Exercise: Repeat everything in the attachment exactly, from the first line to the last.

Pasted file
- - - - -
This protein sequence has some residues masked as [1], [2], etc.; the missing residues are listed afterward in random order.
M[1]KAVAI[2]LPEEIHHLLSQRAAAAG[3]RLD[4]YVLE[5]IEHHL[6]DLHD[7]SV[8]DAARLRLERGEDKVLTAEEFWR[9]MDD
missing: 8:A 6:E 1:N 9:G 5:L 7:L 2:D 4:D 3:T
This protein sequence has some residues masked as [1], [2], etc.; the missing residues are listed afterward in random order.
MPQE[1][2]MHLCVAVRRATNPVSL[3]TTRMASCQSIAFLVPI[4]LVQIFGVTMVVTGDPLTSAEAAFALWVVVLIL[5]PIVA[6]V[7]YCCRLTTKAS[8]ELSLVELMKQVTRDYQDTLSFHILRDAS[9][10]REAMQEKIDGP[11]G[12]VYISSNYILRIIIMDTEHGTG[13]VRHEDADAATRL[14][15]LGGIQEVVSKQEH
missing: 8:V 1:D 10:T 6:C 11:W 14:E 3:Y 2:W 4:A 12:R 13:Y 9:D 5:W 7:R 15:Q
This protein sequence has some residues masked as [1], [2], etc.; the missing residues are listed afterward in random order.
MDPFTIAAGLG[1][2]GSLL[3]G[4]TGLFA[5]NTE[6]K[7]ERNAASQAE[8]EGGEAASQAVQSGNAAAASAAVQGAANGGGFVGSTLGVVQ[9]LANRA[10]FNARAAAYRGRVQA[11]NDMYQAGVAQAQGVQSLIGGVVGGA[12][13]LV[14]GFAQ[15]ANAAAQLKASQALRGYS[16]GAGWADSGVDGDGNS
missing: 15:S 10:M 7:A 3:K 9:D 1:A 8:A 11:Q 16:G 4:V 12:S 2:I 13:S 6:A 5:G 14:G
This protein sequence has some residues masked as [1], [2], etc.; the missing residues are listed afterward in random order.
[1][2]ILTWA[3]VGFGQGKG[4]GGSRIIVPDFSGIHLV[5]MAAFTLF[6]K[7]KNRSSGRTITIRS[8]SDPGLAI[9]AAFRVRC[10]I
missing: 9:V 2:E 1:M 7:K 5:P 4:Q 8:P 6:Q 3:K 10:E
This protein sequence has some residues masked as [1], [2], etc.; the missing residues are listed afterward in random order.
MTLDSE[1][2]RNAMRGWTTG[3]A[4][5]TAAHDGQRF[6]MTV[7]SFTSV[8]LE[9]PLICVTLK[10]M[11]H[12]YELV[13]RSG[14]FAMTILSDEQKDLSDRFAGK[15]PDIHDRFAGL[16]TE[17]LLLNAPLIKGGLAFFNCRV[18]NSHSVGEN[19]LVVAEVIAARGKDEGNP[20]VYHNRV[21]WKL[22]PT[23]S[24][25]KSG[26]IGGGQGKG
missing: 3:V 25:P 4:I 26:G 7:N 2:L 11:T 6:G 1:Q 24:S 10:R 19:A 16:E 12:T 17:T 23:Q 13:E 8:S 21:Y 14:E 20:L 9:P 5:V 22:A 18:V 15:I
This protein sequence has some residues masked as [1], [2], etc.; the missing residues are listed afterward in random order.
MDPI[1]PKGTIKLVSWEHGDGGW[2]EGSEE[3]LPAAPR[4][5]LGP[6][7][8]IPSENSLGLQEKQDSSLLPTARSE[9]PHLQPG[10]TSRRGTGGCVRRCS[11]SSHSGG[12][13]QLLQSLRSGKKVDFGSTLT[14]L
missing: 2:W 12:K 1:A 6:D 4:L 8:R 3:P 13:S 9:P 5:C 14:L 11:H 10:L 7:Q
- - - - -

This protein sequence has some residues masked as [1], [2], etc.; the missing residues are listed afterward in random order.
M[1]KAVAI[2]LPEEIHHLLSQRAAAAG[3]RLD[4]YVLE[5]IEHHL[6]DLHD[7]SV[8]DAARLRLERGEDKVLTAEEFWR[9]MDD
missing: 8:A 6:E 1:N 9:G 5:L 7:L 2:D 4:D 3:T
This protein sequence has some residues masked as [1], [2], etc.; the missing residues are listed afterward in random order.
MPQE[1][2]MHLCVAVRRATNPVSL[3]TTRMASCQSIAFLVPI[4]LVQIFGVTMVVTGDPLTSAEAAFALWVVVLIL[5]PIVA[6]V[7]YCCRLTTKAS[8]ELSLVELMKQVTRDYQDTLSFHILRDAS[9][10]REAMQEKIDGP[11]G[12]VYISSNYILRIIIMDTEHGTG[13]VRHEDADAATRL[14][15]LGGIQEVVSKQEH
missing: 8:V 1:D 10:T 6:C 11:W 14:E 3:Y 2:W 4:A 12:R 13:Y 9:D 5:W 7:R 15:Q
This protein sequence has some residues masked as [1], [2], etc.; the missing residues are listed afterward in random order.
MDPFTIAAGLG[1][2]GSLL[3]G[4]TGLFA[5]NTE[6]K[7]ERNAASQAE[8]EGGEAASQAVQSGNAAAASAAVQGAANGGGFVGSTLGVVQ[9]LANRA[10]FNARAAAYRGRVQA[11]NDMYQAGVAQAQGVQSLIGGVVGGA[12][13]LV[14]GFAQ[15]ANAAAQLKASQALRGYS[16]GAGWADSGVDGDGNS
missing: 15:S 10:M 7:A 3:K 9:D 1:A 8:A 11:Q 16:G 4:V 12:S 2:I 13:S 6:A 5:G 14:G
This protein sequence has some residues masked as [1], [2], etc.; the missing residues are listed afterward in random order.
[1][2]ILTWA[3]VGFGQGKG[4]GGSRIIVPDFSGIHLV[5]MAAFTLF[6]K[7]KNRSSGRTITIRS[8]SDPGLAI[9]AAFRVRC[10]I
missing: 9:V 2:E 1:M 7:K 5:P 4:Q 8:P 6:Q 3:K 10:E
This protein sequence has some residues masked as [1], [2], etc.; the missing residues are listed afterward in random order.
MTLDSE[1][2]RNAMRGWTTG[3]A[4][5]TAAHDGQRF[6]MTV[7]SFTSV[8]LE[9]PLICVTLK[10]M[11]H[12]YELV[13]RSG[14]FAMTILSDEQKDLSDRFAGK[15]PDIHDRFAGL[16]TE[17]LLLNAPLIKGGLAFFNCRV[18]NSHSVGEN[19]LVVAEVIAARGKDEGNP[20]VYHNRV[21]WKL[22]PT[23]S[24][25]KSG[26]IGGGQGKG
missing: 3:V 25:P 4:I 26:G 7:N 2:L 11:T 6:G 1:Q 24:S 10:R 19:A 16:E 12:T 17:T 23:Q 13:E 8:S 21:Y 14:E 20:L 9:P 5:V 22:A 18:V 15:I
This protein sequence has some residues masked as [1], [2], etc.; the missing residues are listed afterward in random order.
MDPI[1]PKGTIKLVSWEHGDGGW[2]EGSEE[3]LPAAPR[4][5]LGP[6][7][8]IPSENSLGLQEKQDSSLLPTARSE[9]PHLQPG[10]TSRRGTGGCVRRCS[11]SSHSGG[12][13]QLLQSLRSGKKVDFGSTLT[14]L
missing: 2:W 12:K 1:A 6:D 4:L 8:R 3:P 13:S 9:P 5:C 14:L 11:H 10:L 7:Q